The same regional UK auction house that had great success last year with some exceptional material from the Craven's estate came up with a little bit more, plus an assortment of odds and ends to make a real photography auction out of it. Bearne's Auctioneers again previewed in London and sold in Exeter.
Bearne's is clearly trying to make a run at the photography art market. This year's catalogue had considerably better printing than last year's. What remains to be seen is what they will use as a draw for next time.
While the non-Craven material was very erratic in quality, there was at least one major lot: a complete set of Edward Curtis volumes of the North American Indian with 725 photogravures (as opposed to the called for 720). It got a lot of attention from the normal American sources (Santa Fe dealer Andrew Smith was actually in attendance), but apparently a consortium of two UK book dealers (Max Reed and Bernard Shapiro) and one American (William Reese) purchased the set for 440,000 pounds sterling plus the premium (17.625% up to 29,999 pounds and 11.75% thereafter), a new world record at auction. The group currently has it for sale for $1.25 million.
Two studies of gnarled tree trunks by Craven went to the phone. Lot 223, which was the study in the best condition, sold for 56,000 pounds plus the premium. The next lot, which was similar in color but heavily foxed and stained, sold for 19,000 pounds.
The real excitement of the day was over the fabulous but obviously expensive Craven Memorial Album. The images were magical and the condition was superb for the most part. With 109 prints, this album clearly showed that the Earl of Craven should rank with the top early English photographers. His portraits of children put many of the Lewis Carroll images to shame.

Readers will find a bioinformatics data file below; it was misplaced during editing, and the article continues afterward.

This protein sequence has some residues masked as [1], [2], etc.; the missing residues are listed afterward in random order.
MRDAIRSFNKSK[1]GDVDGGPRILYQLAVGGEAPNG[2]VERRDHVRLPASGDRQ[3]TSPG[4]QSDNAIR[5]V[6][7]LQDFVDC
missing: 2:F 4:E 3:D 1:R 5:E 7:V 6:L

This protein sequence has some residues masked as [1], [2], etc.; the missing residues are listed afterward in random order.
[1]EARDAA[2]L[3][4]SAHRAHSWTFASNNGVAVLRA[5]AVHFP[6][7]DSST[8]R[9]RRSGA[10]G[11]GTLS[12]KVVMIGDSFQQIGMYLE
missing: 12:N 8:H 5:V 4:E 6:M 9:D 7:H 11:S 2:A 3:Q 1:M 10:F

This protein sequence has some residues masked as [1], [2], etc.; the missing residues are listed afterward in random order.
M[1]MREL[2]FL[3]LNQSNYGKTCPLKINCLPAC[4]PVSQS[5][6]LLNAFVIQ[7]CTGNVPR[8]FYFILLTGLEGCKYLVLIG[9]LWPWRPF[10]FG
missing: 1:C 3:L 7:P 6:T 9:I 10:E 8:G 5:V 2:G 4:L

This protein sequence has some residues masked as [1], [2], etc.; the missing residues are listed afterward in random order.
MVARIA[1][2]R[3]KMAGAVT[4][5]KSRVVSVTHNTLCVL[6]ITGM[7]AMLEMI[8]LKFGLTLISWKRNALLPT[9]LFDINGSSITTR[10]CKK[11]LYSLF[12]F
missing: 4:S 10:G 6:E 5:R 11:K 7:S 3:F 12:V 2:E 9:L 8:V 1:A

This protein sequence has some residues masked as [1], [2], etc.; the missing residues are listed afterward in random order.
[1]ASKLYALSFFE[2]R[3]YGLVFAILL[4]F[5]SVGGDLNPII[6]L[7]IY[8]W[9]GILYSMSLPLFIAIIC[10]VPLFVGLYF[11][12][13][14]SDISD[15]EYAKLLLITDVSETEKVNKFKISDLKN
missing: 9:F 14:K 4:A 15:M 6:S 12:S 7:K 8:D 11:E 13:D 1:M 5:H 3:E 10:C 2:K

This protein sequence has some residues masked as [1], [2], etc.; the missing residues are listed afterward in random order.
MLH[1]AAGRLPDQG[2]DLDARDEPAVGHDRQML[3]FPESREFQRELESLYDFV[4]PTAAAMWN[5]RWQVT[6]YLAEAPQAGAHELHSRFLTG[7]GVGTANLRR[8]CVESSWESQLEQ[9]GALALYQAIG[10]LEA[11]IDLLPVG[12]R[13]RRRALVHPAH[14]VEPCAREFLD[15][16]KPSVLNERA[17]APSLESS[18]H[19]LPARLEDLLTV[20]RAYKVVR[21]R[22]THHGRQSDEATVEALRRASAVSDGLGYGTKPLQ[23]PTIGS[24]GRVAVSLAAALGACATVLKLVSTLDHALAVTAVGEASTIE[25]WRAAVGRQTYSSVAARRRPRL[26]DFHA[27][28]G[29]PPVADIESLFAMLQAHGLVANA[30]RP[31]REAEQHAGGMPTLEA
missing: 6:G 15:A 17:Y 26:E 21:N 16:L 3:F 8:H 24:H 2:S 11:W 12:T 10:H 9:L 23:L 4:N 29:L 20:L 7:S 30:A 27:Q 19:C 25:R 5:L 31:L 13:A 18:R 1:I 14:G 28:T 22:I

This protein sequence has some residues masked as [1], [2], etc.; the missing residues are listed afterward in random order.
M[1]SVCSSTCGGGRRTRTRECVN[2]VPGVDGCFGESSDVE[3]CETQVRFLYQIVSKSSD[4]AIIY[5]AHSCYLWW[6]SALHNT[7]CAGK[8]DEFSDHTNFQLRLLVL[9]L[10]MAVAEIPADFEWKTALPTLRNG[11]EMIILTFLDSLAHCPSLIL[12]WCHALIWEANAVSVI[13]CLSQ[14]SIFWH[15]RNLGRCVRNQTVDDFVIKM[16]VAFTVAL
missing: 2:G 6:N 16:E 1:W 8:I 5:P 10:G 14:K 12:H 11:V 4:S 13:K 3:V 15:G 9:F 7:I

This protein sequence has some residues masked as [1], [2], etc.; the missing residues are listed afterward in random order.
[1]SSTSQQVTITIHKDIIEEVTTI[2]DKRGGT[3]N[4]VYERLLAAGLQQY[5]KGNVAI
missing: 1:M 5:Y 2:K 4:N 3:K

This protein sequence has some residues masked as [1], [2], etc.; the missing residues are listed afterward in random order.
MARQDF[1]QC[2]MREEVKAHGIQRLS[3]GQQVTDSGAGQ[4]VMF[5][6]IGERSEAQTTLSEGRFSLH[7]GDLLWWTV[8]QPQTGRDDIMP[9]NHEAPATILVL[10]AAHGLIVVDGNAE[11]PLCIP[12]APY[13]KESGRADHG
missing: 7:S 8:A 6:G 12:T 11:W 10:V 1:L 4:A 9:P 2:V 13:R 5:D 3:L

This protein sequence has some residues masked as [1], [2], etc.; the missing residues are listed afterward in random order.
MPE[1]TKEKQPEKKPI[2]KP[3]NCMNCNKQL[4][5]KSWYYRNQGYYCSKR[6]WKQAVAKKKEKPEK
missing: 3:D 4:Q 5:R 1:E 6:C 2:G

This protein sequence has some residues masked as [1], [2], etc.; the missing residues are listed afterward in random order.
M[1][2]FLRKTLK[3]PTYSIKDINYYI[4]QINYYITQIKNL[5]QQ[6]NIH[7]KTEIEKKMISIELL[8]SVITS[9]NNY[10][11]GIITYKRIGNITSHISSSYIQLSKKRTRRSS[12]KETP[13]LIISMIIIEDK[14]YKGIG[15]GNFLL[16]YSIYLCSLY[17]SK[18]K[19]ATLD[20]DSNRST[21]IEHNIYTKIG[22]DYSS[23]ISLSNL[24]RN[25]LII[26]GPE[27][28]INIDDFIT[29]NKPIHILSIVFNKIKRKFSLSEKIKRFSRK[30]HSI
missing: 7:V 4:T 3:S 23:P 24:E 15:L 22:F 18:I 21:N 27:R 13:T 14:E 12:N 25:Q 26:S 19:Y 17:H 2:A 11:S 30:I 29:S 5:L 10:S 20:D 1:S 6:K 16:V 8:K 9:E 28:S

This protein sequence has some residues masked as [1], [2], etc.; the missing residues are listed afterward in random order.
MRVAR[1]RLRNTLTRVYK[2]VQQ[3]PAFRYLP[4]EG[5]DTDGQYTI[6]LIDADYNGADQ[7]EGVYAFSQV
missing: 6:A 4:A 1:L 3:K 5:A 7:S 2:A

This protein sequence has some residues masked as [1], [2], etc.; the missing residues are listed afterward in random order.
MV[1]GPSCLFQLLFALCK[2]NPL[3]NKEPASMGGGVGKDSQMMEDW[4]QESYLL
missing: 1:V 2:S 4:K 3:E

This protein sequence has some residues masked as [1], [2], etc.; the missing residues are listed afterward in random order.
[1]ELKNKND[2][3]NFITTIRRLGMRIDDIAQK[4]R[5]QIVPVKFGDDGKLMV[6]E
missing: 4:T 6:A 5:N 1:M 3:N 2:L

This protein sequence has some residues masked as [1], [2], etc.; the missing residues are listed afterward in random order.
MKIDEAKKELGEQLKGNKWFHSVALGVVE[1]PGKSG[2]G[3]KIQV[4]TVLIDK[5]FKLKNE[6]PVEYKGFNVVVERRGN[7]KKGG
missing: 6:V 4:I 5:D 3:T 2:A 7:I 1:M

With only one bidder (utilizing two phones at the auction, one perhaps for his adviser) bidding against a reserve, the album sold for its low estimate of 500,000 pounds sterling plus premium. To my mind, it was a very reasonable price for the high quality of the material. The buyer was reportedly Saoud Al Thani, the sheik from Qatar who shook up the UK photo market over the last few years. Al Thani had bought heavily at the last Bearne's auction.
While basically four lots drove the auction, Bearne's still managed to edge out both Sotheby's and Christie's regular sales, bringing in well over 1.3 million pounds sterling with the premium.